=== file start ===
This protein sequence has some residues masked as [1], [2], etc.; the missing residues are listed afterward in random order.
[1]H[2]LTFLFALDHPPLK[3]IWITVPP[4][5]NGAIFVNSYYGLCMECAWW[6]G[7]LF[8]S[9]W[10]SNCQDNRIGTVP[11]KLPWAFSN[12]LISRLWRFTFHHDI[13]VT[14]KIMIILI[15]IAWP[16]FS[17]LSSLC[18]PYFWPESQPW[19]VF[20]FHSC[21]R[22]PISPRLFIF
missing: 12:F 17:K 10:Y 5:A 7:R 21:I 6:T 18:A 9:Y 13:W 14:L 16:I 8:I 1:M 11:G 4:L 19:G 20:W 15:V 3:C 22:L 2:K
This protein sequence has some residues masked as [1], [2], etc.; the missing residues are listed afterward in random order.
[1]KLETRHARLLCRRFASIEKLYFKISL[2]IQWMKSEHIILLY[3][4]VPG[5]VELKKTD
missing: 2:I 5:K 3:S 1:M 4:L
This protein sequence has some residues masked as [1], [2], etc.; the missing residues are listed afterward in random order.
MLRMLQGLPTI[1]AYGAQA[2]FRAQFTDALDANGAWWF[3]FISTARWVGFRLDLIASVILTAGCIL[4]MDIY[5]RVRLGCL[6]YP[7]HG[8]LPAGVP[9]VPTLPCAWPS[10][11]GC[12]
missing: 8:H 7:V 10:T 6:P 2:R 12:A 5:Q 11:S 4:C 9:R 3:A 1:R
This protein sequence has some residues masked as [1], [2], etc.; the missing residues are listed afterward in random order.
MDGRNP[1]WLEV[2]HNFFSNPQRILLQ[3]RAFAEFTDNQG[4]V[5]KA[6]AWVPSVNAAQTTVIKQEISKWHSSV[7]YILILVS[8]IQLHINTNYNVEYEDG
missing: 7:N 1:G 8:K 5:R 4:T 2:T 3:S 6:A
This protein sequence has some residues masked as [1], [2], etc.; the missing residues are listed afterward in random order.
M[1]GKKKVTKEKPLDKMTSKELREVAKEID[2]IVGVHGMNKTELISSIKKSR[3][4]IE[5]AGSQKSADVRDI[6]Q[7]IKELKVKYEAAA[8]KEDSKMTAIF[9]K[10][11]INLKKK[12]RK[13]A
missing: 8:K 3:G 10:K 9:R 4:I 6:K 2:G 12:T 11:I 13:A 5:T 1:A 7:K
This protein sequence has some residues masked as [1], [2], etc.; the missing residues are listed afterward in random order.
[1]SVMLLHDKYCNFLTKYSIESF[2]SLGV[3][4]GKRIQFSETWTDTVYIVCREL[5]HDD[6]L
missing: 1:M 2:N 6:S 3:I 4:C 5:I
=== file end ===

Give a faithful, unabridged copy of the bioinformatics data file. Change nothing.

This protein sequence has some residues masked as [1], [2], etc.; the missing residues are listed afterward in random order.
[1]H[2]LTFLFALDHPPLK[3]IWITVPP[4][5]NGAIFVNSYYGLCMECAWW[6]G[7]LF[8]S[9]W[10]SNCQDNRIGTVP[11]KLPWAFSN[12]LISRLWRFTFHHDI[13]VT[14]KIMIILI[15]IAWP[16]FS[17]LSSLC[18]PYFWPESQPW[19]VF[20]FHSC[21]R[22]PISPRLFIF
missing: 12:F 17:K 10:Y 5:A 7:R 21:I 6:T 18:A 9:Y 13:W 14:L 16:I 8:I 1:M 11:G 4:L 19:G 20:W 15:V 3:C 22:L 2:K
This protein sequence has some residues masked as [1], [2], etc.; the missing residues are listed afterward in random order.
[1]KLETRHARLLCRRFASIEKLYFKISL[2]IQWMKSEHIILLY[3][4]VPG[5]VELKKTD
missing: 2:I 5:K 3:S 1:M 4:L
This protein sequence has some residues masked as [1], [2], etc.; the missing residues are listed afterward in random order.
MLRMLQGLPTI[1]AYGAQA[2]FRAQFTDALDANGAWWF[3]FISTARWVGFRLDLIASVILTAGCIL[4]MDIY[5]RVRLGCL[6]YP[7]HG[8]LPAGVP[9]VPTLPCAWPS[10][11]GC[12]
missing: 8:H 7:V 10:T 6:P 2:R 12:A 5:Q 11:S 4:C 9:R 3:A 1:R
This protein sequence has some residues masked as [1], [2], etc.; the missing residues are listed afterward in random order.
MDGRNP[1]WLEV[2]HNFFSNPQRILLQ[3]RAFAEFTDNQG[4]V[5]KA[6]AWVPSVNAAQTTVIKQEISKWHSSV[7]YILILVS[8]IQLHINTNYNVEYEDG
missing: 7:N 1:G 8:K 5:R 4:T 2:T 3:S 6:A
This protein sequence has some residues masked as [1], [2], etc.; the missing residues are listed afterward in random order.
M[1]GKKKVTKEKPLDKMTSKELREVAKEID[2]IVGVHGMNKTELISSIKKSR[3][4]IE[5]AGSQKSADVRDI[6]Q[7]IKELKVKYEAAA[8]KEDSKMTAIF[9]K[10][11]INLKKK[12]RK[13]A
missing: 8:K 3:G 10:K 9:R 4:I 6:K 2:G 12:T 11:I 13:A 5:T 1:A 7:K
This protein sequence has some residues masked as [1], [2], etc.; the missing residues are listed afterward in random order.
[1]SVMLLHDKYCNFLTKYSIESF[2]SLGV[3][4]GKRIQFSETWTDTVYIVCREL[5]HDD[6]L
missing: 1:M 2:N 6:S 3:I 4:C 5:I